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Magawa, the ‘hero rat’ that spotted over 100 landmines, dies aged 8

The rat leaves a 'lasting legacy in the lives that he saved' in Cambodia

magawa-rat-cambodia-landmines-reuters [File] Magawa, the African giant pouched rat | Reuters

Magawa, the “hero rat” that was awarded a gold medal for its bravery, has died aged 8. The African giant pouched rat sniffed out over 100 landmines and explosives during its five-year career in Cambodia.  

The landmine-spotting rodent was honoured with the gold medal for “lifesaving bravery and devotion to duty” from the UK-based People’s Dispensary for Sick Animals in 2020. Magawa is the first rat to receive the award.

Cambodia’s landmines

The first mass use of mines in Cambodia was in the 1980s when a 700km-long minefield was built along the entire Cambodian-Thai border by Vietnamese forces. Thereafter, more mines were laid by the Vietnamese government and by Khmer Rouge forces.

With about 4-6 million landmines littered across the nation, Cambodia is one of the most heavily mined nations on earth. According to the United Nations Development Program, Cambodia recorded 4,320 people killed or wounded by landmines during the year 1996.

The APOPO is among the many organisations that help in demining the scarred lands of Cambodia. 


The APOPO (Anti-Personnel Landmines Removal Product Development) is a Belgian-registered NGO and a US non-profit that trains African giant pouched rats to identify landmines and tuberculosis. These rats are called ‘HeroRATs’. 

The APOPO project was launched by Bart Weetjens and Christophe Cox on November 1, 1997. 

The African giant pouched rats were chosen because of their African origins and long life span of up to eight years.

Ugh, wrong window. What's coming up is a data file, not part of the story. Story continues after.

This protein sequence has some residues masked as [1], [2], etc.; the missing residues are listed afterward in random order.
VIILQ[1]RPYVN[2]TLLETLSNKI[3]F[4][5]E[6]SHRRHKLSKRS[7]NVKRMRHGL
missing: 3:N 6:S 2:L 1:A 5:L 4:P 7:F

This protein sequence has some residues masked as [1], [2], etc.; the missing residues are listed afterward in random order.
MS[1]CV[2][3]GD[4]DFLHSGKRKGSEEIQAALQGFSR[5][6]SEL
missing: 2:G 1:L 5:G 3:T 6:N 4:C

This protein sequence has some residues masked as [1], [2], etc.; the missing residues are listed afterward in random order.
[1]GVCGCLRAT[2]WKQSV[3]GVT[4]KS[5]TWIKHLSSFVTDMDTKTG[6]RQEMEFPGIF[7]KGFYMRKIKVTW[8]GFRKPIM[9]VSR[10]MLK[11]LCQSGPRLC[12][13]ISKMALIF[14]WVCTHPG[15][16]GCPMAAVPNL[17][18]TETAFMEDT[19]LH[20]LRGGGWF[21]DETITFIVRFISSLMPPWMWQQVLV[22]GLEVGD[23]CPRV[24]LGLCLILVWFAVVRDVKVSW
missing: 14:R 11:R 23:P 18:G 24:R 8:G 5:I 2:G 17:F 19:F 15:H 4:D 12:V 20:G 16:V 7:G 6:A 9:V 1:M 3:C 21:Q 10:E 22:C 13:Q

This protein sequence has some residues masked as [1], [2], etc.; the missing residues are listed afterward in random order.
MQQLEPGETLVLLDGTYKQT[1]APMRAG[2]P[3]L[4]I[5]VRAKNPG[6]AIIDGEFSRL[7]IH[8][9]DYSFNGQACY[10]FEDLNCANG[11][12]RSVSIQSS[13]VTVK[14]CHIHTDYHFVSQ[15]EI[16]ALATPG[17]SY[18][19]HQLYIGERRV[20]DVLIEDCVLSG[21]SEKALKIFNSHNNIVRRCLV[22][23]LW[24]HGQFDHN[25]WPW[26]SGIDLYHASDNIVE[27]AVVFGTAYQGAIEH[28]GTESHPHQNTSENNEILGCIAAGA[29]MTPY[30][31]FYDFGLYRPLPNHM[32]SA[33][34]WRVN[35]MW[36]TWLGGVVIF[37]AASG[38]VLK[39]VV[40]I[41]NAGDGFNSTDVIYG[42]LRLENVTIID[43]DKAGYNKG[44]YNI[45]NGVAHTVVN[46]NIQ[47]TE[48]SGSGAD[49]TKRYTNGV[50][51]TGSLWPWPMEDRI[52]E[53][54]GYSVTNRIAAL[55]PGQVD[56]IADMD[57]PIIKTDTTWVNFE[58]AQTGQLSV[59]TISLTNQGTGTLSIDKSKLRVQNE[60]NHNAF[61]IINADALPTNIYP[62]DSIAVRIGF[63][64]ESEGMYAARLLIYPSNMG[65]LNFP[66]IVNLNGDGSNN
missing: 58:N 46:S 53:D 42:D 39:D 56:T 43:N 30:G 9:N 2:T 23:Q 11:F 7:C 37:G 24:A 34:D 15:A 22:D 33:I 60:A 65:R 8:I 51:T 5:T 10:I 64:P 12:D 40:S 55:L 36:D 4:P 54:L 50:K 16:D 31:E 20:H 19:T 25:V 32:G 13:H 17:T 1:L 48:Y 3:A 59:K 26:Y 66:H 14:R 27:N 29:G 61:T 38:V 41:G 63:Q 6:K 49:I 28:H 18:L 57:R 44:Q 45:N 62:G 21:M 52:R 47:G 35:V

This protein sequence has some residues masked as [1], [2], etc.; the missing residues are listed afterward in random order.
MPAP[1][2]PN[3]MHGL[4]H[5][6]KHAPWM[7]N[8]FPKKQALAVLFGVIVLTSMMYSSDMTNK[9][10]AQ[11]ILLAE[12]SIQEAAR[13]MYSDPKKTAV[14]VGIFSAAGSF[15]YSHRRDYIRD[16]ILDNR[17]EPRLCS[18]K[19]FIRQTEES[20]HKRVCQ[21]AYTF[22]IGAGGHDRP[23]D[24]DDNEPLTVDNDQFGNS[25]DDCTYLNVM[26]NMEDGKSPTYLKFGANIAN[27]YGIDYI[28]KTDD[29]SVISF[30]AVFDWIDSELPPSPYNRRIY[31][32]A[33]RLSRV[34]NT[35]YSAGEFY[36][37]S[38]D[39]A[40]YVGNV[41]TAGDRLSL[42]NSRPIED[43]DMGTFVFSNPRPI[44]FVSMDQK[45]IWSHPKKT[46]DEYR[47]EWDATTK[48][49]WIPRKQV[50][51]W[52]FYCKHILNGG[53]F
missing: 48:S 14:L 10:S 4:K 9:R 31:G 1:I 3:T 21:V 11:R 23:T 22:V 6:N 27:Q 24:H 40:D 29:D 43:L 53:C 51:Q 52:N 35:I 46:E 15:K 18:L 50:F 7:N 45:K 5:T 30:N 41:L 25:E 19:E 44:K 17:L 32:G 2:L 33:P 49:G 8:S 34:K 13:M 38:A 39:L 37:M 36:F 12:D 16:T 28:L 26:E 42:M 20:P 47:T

The rats are bred and trained at APOPO Training & Research Center in Morogoro, Tanzania. The rats at 4-5 weeks are “socialised” with the surroundings. Later, at about 10 weeks, they have the basic training where they hear clickers and associate them with food rewards. Next, they learn to differentiate between everyday smells and target smells of TNT or tuberculosis.

By the end of their training, they will be ‘heroes’ in sniffing out targets. 

Why rats?

Rats have a high and developed sense of smell, apart from the fact that they are easy to train. They weigh little, cancelling the risk of setting off landmines. They are cheap to take care of and are indigenous to sub-Saharan Africa. Moreover, they have a lifespan of about 6-8 years. 

Using rats is less dangerous for humans who have to disarm and remove the weapons. 

According to APOPO, a HeroRAT can check 2,200sqft in around 20 minutes, while a human deminer with a metal detector will take up to 4 days for the task. Further, unlike dogs, they do not form bonds with their trainers and are motivated to work for food. 

On Monday, three Cambodians from the Cambodia Self-Help Demining group were killed by blasts from anti-tank mines while clearing the mines, illustrating the extreme risks involved and showcasing the need for HeroRATs. 

The Hero

Magawa was born in November 2013 at the Sokoine University of Agriculture in Tanzania. It is here that he learned to use his amazing sense of smell to detect explosives. He moved to Siem Reap in Cambodia three years later, where he began his mission to save lives. 

On Tuesday, APOPO announced: “It is with a heavy heart that we share the sad news that HeroRAT Magawa passed away peacefully this weekend. Magawa was in good health and spent most of last week playing with his usual enthusiasm, but towards the weekend he started to slow down, napping more and showing less interest in food in his last days. Magawa had recently celebrated his birthday in November, reaching the grand old age of 8.” 

The organisation said that Magawa found over 100 landmines and that he is their most successful “hero rat” to date. 

“His contribution allows communities in Cambodia to live, work and play; without fear of losing life or limb,” APOPO added.

The tribute said that Magawa had left a “lasting legacy in the lives that he saved”.


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